Monday, 29 August 2011

Honda Asimo advert (2006)

Learning to love technology was pretty much what Honda was selling in this rather wonderful advert from 2006.
Asimo, a cute little humanoid robot and the poster child for ‘warm technology’ is seen wandering through a museum viewing the progression of man via the exhibits.
Along the the way he confronts this spacesuit and there's something resembling a moment of recognition for a direct ancestor.   It's TV advertising as an artform.


Carlsberg: Spaceman advert (2011)

This is what happened in July 1969.... according to the beer brewers of Carlsberg.

Is it me or are we getting a bit of a resurgence in moon themed adverts over recent years?  I think, perhaps we might finally be ready to go back.


Lister Fabric advert (1960)

How fantastic is this Lister fabric advert from 1960's.  There were loads of these kinds of cashing-in ads back in the days of the space race but they're so hard to track down and get a decent scan of.  This is a gem.  I'll  try and date it a little more precisely but for now simply enjoy.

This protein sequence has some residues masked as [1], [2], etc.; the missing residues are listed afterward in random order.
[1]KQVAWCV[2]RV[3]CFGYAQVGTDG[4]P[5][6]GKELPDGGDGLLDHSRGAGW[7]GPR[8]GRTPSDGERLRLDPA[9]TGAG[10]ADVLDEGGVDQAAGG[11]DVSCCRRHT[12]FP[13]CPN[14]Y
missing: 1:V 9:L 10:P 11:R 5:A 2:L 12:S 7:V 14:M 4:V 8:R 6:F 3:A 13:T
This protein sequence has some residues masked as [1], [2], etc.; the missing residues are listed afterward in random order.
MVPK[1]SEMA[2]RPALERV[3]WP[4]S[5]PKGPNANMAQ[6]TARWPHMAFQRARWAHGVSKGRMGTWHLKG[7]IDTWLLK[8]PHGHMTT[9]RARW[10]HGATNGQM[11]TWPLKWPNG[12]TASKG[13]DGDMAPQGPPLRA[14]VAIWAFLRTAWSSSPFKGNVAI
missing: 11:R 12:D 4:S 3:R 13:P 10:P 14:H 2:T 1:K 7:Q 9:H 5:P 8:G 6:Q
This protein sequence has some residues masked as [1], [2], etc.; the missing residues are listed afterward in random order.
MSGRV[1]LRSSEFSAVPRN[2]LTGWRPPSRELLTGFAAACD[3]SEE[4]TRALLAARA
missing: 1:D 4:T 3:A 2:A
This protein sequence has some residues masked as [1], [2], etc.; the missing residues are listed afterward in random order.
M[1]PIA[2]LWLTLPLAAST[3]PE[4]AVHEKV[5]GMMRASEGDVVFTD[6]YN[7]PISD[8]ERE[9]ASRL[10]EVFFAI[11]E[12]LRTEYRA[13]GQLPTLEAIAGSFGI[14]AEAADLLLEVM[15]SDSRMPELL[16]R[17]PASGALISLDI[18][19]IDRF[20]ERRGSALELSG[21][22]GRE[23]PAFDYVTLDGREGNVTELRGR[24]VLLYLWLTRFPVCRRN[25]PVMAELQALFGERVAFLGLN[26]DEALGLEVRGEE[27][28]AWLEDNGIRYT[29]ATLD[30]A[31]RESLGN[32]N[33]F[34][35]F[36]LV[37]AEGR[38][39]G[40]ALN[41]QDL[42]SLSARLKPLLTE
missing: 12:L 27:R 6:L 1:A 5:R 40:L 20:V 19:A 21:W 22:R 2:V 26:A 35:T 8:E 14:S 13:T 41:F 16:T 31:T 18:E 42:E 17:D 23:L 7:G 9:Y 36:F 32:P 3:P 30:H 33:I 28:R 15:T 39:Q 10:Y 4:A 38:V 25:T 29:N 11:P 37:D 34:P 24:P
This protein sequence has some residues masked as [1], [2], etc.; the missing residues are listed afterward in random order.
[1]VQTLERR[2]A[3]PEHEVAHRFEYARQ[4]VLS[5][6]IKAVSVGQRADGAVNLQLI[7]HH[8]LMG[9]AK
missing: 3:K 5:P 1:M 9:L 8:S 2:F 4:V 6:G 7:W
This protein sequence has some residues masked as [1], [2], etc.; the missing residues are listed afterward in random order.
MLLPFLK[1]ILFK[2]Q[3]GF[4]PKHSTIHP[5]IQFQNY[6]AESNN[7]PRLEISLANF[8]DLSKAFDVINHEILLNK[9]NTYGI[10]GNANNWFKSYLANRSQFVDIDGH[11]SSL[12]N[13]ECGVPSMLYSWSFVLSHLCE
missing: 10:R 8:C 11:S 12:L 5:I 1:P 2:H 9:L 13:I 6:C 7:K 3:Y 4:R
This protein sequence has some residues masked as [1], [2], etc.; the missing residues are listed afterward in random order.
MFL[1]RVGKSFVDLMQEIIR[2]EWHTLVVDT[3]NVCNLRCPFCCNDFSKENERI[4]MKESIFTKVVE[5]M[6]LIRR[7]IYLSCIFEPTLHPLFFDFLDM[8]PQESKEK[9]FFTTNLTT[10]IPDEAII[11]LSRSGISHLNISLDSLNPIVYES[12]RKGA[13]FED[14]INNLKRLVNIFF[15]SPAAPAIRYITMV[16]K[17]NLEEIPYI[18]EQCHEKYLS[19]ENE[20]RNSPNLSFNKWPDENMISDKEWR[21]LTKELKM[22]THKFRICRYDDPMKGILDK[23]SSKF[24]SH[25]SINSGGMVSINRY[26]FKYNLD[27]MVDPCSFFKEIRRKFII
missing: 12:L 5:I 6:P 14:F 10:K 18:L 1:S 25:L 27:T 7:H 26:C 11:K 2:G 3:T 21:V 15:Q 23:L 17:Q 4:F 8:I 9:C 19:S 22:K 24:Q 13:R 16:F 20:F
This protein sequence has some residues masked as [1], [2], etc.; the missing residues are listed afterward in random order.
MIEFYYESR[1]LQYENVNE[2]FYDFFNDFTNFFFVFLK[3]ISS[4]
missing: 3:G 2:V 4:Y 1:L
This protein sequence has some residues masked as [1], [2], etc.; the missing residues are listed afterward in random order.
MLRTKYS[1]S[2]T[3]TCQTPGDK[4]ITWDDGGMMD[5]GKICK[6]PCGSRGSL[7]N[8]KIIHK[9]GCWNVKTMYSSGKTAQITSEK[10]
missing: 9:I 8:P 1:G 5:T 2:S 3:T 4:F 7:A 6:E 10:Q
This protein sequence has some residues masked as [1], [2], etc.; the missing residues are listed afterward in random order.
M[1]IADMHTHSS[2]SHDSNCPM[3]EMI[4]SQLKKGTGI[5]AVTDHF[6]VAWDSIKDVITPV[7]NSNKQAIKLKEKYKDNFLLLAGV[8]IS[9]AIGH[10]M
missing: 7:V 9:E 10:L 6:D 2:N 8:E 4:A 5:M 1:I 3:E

Life on Mars - US Version (2009)

This is from the the last episode of the USA's version of the Life on Mars.
The end of the original UK version must rank as one of the greatest endings to any TV drama ever.  The end of the USA version must rank as one of the stupidest.
Not much more to say really, except; Sorry Harvey.


Saturday, 27 August 2011

Watchmen (2009)

This is one of the retro villains seen in the 2009 film adaption of  the Watchmen graphic novel.

He's called the Spaceman and he's seen in flashback being thwarted by the 1940's superteam The Minutemen
An obscure find but well worth it.


Tuesday, 23 August 2011

Apostle From Space (1978)

Interesting!  More robot than space suit and seems much more retro than the late 70's.  Artwork seems sort of familiar or is it just reminding me of  Maria  from Metropolis


Science Fiction Quarterly - August (1954)

I know nothing about this but it sure do look pretty.  Now that's a very cool looking spacesuit design right there and we really should track down the artist.  Anyone?


Captain Future #1 (1940)